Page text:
Octodad: Dadliest Catch – PC
Platform: PC (Steam)
Developer: Young Horses
Publisher: Young Horses
Release Date: January 30, 2014
Nerd Rating: 7 out of 10
Reviewed by The Watchman
On the surface, you wouldn’t think that a game about a suburban father living life and completing mundane, everyday tasks like mowing the lawn, making breakfast for the kids, or grocery shopping would sound like the most appealing place to spend both your time and money. However, what if that seemingly everyday husband and father of two was actually an octopus disguised as a human? Well, now we have something interesting, don’t we?
Octodad: Dadliest Catch is that story. It’s the tale of an octopus who masquerades as a human, and now lives on the land maintaining his secret identity, not only from society at large, but also from his wife and children. No one around Octodad suspects his fishy heritage. Instead, they view him as an average, albeit clumsy Joe. The only one that knows the true species of Octodad is an obsessively crazed chef who has devoted his life to relentlessly hunting down our hero in an attempt to expose Octodad’s secret, and maybe cook him for dinner.
It’s a wonderfully offbeat premise that succeeds because of its laid back atmosphere and humor, as well as an inventive control scheme.
The gameplay, and subsequently the challenge of completing Octodad’s puzzles and tasks, is centered around the control of Octodad. The player has to independently manipulate Octodad’s different limbs. So for example, making Octodad walk requires you to use one of the trigger buttons on your controller (A controller is a must if you’re playing the PC version) corresponding to to the leg you want to move. The controller’s thumbstick is then used to guide the leg to where it wants to go. Finally, the process is repeated using the trigger button corresponding to his other leg, and voila! You are a walking Octopus!
Manipulation of objects in the game requires you to use the right thumbstick to move his “arm” around. As his arm approaches different objects, they become highlighted letting you know you can interact with them. Those objects can be picked up using the right shoulder button. It’s difficult to comprehend Octodad’s controls on paper, and yes, it does take a lot of time to get used to even with a controller in your hand. The controls are intentionally set up to make Octodad’s movements wobbly and awkward, but then that’s kind of the point of the game. Octodad is supposed to be clumsy. It wouldn’t make much sense in the context of the game’s reality if he moved around with the grace with which Mario navigates his 3-D worlds. So in keeping with the concept of moving an Octopus disguised as a human around in a human world, the control scheme is actually quite brilliant.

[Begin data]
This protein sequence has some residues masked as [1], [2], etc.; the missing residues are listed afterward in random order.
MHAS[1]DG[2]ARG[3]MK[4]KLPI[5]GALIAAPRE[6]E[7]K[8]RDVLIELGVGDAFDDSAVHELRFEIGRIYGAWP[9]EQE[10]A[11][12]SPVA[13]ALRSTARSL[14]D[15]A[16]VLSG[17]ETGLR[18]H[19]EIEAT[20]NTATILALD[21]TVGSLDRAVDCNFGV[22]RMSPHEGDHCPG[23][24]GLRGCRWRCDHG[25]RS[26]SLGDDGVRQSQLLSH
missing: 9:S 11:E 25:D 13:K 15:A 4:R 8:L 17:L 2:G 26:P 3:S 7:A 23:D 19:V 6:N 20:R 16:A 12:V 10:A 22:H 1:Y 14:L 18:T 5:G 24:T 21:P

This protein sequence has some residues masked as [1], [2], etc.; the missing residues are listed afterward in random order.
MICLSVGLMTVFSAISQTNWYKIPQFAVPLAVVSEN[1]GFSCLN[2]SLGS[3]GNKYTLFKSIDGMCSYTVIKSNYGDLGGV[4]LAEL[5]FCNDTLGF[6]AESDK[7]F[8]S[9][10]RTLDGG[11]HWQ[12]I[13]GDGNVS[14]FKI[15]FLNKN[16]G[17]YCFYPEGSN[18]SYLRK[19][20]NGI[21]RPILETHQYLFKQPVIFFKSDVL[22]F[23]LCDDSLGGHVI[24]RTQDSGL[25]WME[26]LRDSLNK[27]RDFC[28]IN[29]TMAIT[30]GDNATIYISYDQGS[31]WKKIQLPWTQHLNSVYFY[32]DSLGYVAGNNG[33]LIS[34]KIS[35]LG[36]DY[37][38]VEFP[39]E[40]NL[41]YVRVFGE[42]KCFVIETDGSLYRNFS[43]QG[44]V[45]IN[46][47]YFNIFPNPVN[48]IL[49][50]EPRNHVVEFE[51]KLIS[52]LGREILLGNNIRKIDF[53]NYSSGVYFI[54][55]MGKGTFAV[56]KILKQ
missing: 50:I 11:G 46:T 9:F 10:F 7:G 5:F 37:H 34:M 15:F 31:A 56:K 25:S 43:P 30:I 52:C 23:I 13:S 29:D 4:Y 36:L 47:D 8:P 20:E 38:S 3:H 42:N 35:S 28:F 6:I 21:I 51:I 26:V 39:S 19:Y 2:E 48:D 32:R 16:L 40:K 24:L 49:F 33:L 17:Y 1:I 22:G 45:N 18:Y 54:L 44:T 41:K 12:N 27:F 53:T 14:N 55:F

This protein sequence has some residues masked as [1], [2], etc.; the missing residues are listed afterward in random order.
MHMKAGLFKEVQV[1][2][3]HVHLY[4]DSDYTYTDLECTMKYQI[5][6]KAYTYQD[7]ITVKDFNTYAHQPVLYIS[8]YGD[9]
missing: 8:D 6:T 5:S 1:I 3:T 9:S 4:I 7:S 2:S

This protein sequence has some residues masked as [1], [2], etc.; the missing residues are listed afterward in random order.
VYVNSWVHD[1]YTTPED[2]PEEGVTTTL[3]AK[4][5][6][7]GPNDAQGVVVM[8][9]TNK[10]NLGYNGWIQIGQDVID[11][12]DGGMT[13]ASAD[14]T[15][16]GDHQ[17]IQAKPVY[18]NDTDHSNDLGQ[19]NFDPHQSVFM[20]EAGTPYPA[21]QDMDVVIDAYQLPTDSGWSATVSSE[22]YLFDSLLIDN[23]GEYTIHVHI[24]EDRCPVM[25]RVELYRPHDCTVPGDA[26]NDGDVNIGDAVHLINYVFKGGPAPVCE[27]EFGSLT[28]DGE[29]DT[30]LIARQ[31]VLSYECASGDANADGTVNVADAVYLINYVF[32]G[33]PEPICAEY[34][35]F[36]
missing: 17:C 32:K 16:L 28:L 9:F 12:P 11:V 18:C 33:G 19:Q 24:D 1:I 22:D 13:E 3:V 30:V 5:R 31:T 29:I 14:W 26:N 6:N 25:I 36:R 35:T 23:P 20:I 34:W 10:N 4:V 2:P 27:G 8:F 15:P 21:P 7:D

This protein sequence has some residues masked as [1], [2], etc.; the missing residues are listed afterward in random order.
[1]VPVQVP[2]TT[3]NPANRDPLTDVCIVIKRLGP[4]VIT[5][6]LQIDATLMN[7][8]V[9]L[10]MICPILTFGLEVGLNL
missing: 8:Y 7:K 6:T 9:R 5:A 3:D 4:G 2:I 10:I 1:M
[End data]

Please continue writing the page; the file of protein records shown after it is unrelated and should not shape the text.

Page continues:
And it is this brilliance of the controls, along with the quirky circumstances that make those seemingly mundane tasks like grilling hamburgers or making your way up an escalator, into an actually compelling experience.
Octodad is not keen of having his true identity revealed to the world. A meter at the bottom of the screen keeps track of how much attention you are attracting to yourself from the various humans in the level. Too much carelessness knocking into someone, or inadvertently collapsing a supermarket display will arouse too much suspicion, and blow your cover.
There is no combat in Octodad, and no real enemies to defeat besides the crazy chef who acts as the game’s antagonist. There is a nice bit of variety to the different chapters. Stealth elements come into play as Octodad tries to sneak past marine biologists (who can spot a fish anywhere) as well a section with Chuck-E-Cheese style amusement games that you have to beat in order to win prizes for your wife. There are also a couple of good chase sequences that will put your ability to get Octodad around quickly to the test. There are also the obligatory in-game “achievements” to unlock, and a number of collectible, and stylish ties (always the perfect gift for any dad. Octo or otherwise) hidden throughout each level for the completionists out there.
Octodad does have a few minor flaws though.
One area that caused some difficulty was the lack of camera control. The team at Young Horses did an overall good job of keeping the camera in an acceptable position, but there were one or two instances where the camera was in an odd spot. However, I totally understand that given the complexities of Octodad’s control mechanism, adding camera controls as another layer on top of everything would have been too much.
There was also some frustration that stemmed from getting Octodad stuck. This only happened on one level, where he was trying to navigate through a pitch black area with only a lantern as a light source. His frightened daughter was following close behind and there were a couple of times where I would get Octodad against a wall, and then the daughter would get right behind me and pin me in, unable to move anywhere, thus requiring a restart. Gaaaah! Annoying.
The only other issue that I had , and this is more of a compliment, is that the game is really short. I completed the story in just a little over three hours of in-game time. I enjoyed the characters and the reality of the world they lived in enough that I wanted there to be more.
In the end, Octodad presents a charmingly unique premise, coupled with a very innovative gameplay mechanic to present a title with a lovable eccentricity that is most definitely an appealing place to spend some of your time and money.
Octodad is also available on PS4!
Nerd Rating: 7/10
Reviewed by The Watchman
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